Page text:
Changes to the law have allowed the secret police to easily tap into citizens' communication with little or no paperwork or oversight. The opposition says Mijalkov controls the whole state.
Tito Petkovski, who presides over the Parliament's Committee for Supervising the Implementation of Measures to Monitor Communications formed by the Ministry of Interior and the Ministry of Defense, said, "After they changed the law, the secret police gained a lot of power. They are allowed to tape people for 48 hours without any kind of court order or any written approval--only with a phone call to a judge."
Petkovski said the oversight committee is not working.
"We do not have meetings, we do not pay visits to the Ministry of Interior. When the opposition leader Ljube Boskovski was arrested in 2011, the main evidence in court against him was phone taps made by the Ministry of Interior – the secret police," he said. "When we wanted to check on those tapes, the minister said that they do not have that kind of proof and that our visit won't help us ... Can you believe that?"
A European Commission progress report in 2010 blasted the Ministry of Interior for its policy of authorizing the use of interceptions, saying it was not in line with European Union (EU) standards and raised concerns about undue political interference. The criticism has continued in subsequent reports as well.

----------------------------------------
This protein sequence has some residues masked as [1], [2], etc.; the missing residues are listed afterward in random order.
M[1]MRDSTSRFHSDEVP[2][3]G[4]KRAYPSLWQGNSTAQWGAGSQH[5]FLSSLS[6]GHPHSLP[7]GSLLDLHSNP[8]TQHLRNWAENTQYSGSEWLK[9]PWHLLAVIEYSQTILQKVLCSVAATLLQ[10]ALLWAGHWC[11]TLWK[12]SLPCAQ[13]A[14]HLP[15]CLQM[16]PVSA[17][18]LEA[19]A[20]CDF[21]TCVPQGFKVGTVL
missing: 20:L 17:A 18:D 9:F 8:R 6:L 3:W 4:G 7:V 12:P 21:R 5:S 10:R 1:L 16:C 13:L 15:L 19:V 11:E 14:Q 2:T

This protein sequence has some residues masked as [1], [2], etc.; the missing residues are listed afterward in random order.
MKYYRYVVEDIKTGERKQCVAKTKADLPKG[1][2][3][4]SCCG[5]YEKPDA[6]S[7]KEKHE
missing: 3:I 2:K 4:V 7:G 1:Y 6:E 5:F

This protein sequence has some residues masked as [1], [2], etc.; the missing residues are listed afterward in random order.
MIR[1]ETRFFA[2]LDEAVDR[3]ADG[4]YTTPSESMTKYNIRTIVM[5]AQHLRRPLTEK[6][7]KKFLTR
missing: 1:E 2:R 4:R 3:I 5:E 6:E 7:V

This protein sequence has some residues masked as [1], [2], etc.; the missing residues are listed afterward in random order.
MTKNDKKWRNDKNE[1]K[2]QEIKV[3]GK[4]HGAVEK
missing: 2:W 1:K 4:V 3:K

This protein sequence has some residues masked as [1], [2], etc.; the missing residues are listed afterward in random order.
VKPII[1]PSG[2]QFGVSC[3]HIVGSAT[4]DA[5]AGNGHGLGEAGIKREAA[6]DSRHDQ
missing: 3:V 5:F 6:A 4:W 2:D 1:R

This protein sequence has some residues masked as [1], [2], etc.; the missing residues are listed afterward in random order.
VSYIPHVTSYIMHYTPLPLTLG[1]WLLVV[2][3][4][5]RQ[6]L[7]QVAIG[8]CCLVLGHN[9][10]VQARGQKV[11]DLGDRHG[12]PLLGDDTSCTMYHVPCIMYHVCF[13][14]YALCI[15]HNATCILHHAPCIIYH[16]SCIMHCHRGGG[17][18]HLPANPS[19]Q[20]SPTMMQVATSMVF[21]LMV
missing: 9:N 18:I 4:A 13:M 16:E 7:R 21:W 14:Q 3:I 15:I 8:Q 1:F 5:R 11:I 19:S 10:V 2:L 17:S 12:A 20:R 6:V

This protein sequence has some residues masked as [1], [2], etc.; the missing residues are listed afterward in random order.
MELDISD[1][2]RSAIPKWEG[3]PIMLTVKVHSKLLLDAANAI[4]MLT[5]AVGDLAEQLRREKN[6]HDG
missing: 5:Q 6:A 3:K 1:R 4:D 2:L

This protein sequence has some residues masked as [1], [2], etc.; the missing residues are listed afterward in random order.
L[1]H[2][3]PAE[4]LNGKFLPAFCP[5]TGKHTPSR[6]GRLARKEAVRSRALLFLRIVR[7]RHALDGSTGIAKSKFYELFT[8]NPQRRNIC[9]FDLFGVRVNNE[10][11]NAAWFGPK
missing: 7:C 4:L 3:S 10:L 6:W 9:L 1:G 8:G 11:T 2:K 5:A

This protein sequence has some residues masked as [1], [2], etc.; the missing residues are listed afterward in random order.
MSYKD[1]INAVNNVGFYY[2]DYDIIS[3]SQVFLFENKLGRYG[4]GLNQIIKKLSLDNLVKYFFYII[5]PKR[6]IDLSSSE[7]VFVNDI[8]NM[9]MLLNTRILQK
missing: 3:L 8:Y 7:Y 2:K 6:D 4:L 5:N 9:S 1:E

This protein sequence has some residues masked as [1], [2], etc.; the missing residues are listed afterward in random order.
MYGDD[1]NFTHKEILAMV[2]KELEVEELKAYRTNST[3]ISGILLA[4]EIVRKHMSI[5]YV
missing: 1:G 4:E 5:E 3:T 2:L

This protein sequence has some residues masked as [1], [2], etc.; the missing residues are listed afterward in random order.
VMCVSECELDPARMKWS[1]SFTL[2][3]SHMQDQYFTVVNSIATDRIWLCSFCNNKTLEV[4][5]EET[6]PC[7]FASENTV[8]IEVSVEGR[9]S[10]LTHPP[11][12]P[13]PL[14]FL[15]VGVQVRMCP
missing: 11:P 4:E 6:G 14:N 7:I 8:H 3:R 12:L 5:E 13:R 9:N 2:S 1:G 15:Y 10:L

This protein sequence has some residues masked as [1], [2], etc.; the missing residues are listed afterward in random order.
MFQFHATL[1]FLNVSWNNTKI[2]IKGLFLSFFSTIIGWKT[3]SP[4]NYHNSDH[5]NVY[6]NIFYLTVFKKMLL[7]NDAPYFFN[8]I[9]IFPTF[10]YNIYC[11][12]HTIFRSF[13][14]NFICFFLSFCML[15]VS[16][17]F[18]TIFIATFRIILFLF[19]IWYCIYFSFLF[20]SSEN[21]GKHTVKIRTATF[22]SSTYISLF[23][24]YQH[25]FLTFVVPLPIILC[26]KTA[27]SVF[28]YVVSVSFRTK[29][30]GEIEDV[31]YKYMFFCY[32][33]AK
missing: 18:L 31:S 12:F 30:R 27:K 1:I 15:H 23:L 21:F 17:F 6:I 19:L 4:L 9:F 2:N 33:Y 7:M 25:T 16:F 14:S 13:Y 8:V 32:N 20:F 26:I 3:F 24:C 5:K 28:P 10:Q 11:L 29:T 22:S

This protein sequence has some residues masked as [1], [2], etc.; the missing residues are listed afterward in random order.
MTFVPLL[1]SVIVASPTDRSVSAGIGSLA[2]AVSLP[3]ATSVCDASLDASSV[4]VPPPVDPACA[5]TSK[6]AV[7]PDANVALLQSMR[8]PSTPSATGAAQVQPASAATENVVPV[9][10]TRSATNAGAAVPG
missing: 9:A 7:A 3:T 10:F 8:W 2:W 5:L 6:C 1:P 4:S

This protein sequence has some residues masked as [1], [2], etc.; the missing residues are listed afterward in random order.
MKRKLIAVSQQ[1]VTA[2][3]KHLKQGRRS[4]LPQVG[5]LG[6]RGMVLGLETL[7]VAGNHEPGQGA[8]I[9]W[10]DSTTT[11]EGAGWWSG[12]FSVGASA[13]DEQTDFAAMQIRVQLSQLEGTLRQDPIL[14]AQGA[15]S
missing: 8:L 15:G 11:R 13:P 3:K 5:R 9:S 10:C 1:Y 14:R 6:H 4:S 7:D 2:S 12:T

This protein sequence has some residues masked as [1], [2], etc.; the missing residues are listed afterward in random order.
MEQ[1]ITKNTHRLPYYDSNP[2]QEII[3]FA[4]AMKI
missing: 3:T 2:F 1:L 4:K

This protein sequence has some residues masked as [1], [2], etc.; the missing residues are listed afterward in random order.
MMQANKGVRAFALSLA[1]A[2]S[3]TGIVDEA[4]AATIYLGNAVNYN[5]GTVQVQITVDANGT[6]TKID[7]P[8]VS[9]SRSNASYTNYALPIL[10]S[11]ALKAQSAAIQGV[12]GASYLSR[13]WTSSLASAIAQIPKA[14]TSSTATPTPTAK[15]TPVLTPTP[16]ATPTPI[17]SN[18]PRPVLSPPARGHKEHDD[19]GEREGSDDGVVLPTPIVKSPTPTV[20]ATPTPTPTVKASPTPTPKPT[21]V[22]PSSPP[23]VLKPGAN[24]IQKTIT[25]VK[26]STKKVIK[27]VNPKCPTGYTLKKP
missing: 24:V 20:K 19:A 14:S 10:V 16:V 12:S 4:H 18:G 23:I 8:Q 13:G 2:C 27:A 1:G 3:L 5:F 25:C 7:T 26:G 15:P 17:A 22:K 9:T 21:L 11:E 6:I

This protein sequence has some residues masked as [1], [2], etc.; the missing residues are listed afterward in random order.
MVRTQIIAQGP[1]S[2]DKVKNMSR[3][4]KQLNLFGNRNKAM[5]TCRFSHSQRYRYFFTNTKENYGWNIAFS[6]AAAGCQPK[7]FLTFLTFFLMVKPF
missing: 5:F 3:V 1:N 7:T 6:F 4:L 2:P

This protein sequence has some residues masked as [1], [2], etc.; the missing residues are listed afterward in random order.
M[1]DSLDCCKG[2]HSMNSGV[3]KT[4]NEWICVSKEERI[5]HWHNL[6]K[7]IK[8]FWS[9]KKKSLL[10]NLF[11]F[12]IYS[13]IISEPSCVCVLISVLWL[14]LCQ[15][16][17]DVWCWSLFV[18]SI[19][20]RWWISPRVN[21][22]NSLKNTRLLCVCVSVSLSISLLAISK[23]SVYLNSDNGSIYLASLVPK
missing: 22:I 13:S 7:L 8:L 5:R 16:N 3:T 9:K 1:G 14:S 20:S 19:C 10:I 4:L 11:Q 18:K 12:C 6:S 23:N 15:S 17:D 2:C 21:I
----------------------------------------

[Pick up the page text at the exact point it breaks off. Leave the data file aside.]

Concerns over the uncontrolled power of the secret police appear regularly in reports on the country's progress by the EU and international anti-corruption organizations.
Goran Mincev, president of the Parliament committee overseeing the secret service, said, "Their reports and their program are never on time; sometimes they are 10 months late. I have never had sufficient facts on the work of the secret police, facts that can make me confident in the legal operation of the secret police. To this day they have failed to submit a detailed budget on how they spend money."
Macedonia has been a candidate country for membership in the EU since 2005, and reports by the EU note these and other problems, as do reports from the US State Department and international oversight organizations. These reports and media point out widespread corruption, governmental control over the media, imprisoned journalists and political prisoners.